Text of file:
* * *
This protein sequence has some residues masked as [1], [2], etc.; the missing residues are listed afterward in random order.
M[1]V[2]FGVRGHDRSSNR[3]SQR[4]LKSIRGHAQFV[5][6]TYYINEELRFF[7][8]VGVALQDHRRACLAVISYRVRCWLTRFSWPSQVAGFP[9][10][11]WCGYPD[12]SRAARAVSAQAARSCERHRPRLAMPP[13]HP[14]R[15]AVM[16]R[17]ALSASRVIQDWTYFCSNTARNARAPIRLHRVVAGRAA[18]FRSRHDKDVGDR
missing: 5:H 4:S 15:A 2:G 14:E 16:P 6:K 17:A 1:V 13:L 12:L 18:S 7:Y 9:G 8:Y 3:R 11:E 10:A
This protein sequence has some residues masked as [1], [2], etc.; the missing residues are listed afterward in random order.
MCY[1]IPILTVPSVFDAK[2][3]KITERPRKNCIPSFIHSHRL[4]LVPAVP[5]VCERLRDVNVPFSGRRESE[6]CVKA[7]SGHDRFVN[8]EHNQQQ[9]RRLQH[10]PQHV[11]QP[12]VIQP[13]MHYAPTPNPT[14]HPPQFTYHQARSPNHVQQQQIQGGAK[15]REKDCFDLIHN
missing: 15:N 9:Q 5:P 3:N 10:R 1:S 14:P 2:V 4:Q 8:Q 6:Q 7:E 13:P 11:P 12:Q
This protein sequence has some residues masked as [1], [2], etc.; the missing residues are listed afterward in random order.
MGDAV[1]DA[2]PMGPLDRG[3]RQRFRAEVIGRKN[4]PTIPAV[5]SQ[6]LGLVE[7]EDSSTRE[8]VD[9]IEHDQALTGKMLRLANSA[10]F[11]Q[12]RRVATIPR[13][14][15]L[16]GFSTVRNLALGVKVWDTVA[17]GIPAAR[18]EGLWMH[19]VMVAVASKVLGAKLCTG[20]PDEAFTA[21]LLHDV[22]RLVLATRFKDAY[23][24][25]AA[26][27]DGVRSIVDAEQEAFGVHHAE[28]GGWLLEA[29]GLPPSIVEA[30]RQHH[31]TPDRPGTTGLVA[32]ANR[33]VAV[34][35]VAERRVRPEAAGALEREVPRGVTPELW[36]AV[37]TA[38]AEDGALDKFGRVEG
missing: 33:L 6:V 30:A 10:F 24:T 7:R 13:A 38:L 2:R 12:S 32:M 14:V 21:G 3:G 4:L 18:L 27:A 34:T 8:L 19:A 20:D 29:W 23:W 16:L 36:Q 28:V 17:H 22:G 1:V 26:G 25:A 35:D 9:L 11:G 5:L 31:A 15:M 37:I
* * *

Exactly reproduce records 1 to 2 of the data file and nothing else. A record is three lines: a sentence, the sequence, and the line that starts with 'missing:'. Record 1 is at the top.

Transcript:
This protein sequence has some residues masked as [1], [2], etc.; the missing residues are listed afterward in random order.
M[1]V[2]FGVRGHDRSSNR[3]SQR[4]LKSIRGHAQFV[5][6]TYYINEELRFF[7][8]VGVALQDHRRACLAVISYRVRCWLTRFSWPSQVAGFP[9][10][11]WCGYPD[12]SRAARAVSAQAARSCERHRPRLAMPP[13]HP[14]R[15]AVM[16]R[17]ALSASRVIQDWTYFCSNTARNARAPIRLHRVVAGRAA[18]FRSRHDKDVGDR
missing: 5:H 4:S 15:A 2:G 14:E 16:P 6:K 17:A 1:V 13:L 12:L 18:S 7:Y 9:G 8:Y 3:R 11:E 10:A
This protein sequence has some residues masked as [1], [2], etc.; the missing residues are listed afterward in random order.
MCY[1]IPILTVPSVFDAK[2][3]KITERPRKNCIPSFIHSHRL[4]LVPAVP[5]VCERLRDVNVPFSGRRESE[6]CVKA[7]SGHDRFVN[8]EHNQQQ[9]RRLQH[10]PQHV[11]QP[12]VIQP[13]MHYAPTPNPT[14]HPPQFTYHQARSPNHVQQQQIQGGAK[15]REKDCFDLIHN
missing: 15:N 9:Q 5:P 3:N 10:R 1:S 14:P 2:V 4:Q 8:Q 6:Q 7:E 13:P 11:P 12:Q